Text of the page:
“I understand the homework load of the students, their lifestyle, and any stress that might be affecting the students,” Aceto said.

   Aceto echoes Burmeister’s sentiment that having a stable coaching staff correlates with a successful program.

   “The more turnover there is, the less overall success there is also,” Aceto said. “This happens because of scheduling contrivances, personality clashes. Since I have been at Trinity, we have had several different athletic directors. Swimming is a well-oiled machine where we work many long hours to keep it running, so we weren’t affected.”

   He compares this phenomenon to the classroom.

   “If you were to have a teacher move away in the middle of the year, and then had a different sub for the final exam, it would be very stressful.” he said.

   However, because coaching is Aceto’s primary job, he has an advantage in that he can devote all his time to developing the swim program. He also has the luxury of directing a club program affiliated with Trinity so that he can oversee his athletes’ training year-round.

   “There is no off-season training,” Aceto said. “If you want to be great at a sport, it is year round. The kids who stay year round are the ones who make it to the district and state competitions. I always look at a three-year plan for athletes, with two seasons per year, one for speed and one for strength.”

   Stewart agrees.

   “You can’t think of it only as ‘I’m coaching the varsity between October and February,’” Stewart said. “I didn’t coach a team—I coached a program. There’s always going to be offseason stuff.”

   The boys’ cross country program, an powerhouse that won four state titles back-to-back from 2013-2016, is similar to the swimming program in many ways. For years, the program was headed by Trinity chaplain Ken Vinyl, who, like Aceto, was a full-time employee of the school. The cross country program is also affiliated with a club team, Avery Creek Running Club, that was created by Trinity and competes in national-level meets such as Nike Cross Regionals and Nike Cross Nationals. Like the swim team, the cross country runners also practice with their teammates and coaches year-round. They even go to a running camp together in Brevard, North Carolina, each summer to prepare for the upcoming season.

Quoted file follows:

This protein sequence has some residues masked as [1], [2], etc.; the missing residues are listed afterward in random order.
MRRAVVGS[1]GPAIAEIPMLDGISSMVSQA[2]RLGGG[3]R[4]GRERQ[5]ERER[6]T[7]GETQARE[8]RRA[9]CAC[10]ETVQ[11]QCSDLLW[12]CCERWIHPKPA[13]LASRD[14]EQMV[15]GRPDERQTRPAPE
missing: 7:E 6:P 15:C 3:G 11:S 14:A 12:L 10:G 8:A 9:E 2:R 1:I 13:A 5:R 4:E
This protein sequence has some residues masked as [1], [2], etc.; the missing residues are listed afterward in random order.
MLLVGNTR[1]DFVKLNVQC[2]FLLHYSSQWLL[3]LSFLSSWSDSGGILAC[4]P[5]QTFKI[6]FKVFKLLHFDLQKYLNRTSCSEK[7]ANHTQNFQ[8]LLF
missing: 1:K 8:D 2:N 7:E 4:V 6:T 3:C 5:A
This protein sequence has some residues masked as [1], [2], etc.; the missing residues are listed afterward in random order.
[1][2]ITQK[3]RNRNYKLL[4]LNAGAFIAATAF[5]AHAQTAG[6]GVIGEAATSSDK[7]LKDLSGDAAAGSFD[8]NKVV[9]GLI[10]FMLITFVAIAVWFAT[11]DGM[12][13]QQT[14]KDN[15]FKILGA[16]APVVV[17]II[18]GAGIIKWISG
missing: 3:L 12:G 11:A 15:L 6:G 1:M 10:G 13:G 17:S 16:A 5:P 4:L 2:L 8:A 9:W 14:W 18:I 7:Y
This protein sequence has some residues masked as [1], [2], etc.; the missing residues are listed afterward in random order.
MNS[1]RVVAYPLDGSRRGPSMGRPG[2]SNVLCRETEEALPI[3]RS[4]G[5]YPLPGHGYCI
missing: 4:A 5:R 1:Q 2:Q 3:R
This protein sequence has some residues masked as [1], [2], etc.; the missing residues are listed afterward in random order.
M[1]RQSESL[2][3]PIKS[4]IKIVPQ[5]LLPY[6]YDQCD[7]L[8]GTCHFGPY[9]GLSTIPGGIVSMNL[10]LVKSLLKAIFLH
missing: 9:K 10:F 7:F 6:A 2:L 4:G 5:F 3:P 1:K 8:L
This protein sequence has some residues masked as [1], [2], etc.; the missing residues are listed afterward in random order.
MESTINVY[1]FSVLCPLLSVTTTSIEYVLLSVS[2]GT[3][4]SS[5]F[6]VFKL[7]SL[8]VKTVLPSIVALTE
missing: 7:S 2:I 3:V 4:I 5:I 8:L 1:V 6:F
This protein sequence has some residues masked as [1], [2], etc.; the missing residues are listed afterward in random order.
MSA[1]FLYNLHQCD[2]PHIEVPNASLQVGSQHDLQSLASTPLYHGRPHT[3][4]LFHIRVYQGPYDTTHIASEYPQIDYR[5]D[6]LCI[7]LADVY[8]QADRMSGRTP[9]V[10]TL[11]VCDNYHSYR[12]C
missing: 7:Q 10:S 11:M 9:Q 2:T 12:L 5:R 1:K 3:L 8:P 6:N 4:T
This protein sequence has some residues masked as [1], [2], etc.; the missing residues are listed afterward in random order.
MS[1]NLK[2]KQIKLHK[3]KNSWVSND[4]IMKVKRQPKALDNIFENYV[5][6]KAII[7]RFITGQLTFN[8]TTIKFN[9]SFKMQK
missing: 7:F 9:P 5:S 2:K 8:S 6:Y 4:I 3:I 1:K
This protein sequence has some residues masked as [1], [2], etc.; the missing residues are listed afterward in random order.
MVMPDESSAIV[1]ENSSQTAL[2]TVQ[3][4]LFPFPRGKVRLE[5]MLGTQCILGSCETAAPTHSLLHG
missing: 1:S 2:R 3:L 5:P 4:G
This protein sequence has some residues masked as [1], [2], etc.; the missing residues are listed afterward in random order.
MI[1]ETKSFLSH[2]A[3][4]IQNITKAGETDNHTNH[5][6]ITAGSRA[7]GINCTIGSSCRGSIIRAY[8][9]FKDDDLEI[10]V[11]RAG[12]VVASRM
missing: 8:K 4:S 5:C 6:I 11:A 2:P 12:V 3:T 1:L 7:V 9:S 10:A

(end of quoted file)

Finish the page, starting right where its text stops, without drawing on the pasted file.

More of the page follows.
In an ideal situation, each varsity program would be similar to cross country and swimming—that is, connected to such a club that operates out of the school and is run by Trinity faculty. However, following that model is not an option for most coaches, who, unlike Vinyl and Aceto, may not have the time, facilities or money to start a club program at the school.

   Having coaches that double as teachers also has its downsides, since they already have a full slate of work in handling their teaching obligations. 

   “It is increasingly difficult to find a full time teacher who can also be the head football coach or basketball coach or volleyball coach,” Herron said. “That’s generally because the pressures and expectation levels over the years on coaching and sports have risen. It’s hard to find someone who has the talent to do both. For the teacher itself, it is a lot of extra time.”

   For example, at the time Arney stepped down from his position, he was trying to juggle coaching with teaching six sections of AP physics.

   “I think that Trinity Preparatory School is a demanding place to teach and that coaching invariably forces compromises,” Arney said.

   Other times, a teacher may step down from their coaching position to pursue a graduate degree or to spend more time with their family.

   “My kids got to an age where I was ready to be more involved,” Hill said. “The way I coach is all-in. When I coached, I demanded things from my athletes and in return I tried to give back as much as I could. So, in some ways, I was done being everyone else’s dad and I was ready to be my own kids’ dad.”

   Stewart stepped down from a previous coaching job in Ohio for very similar reasons.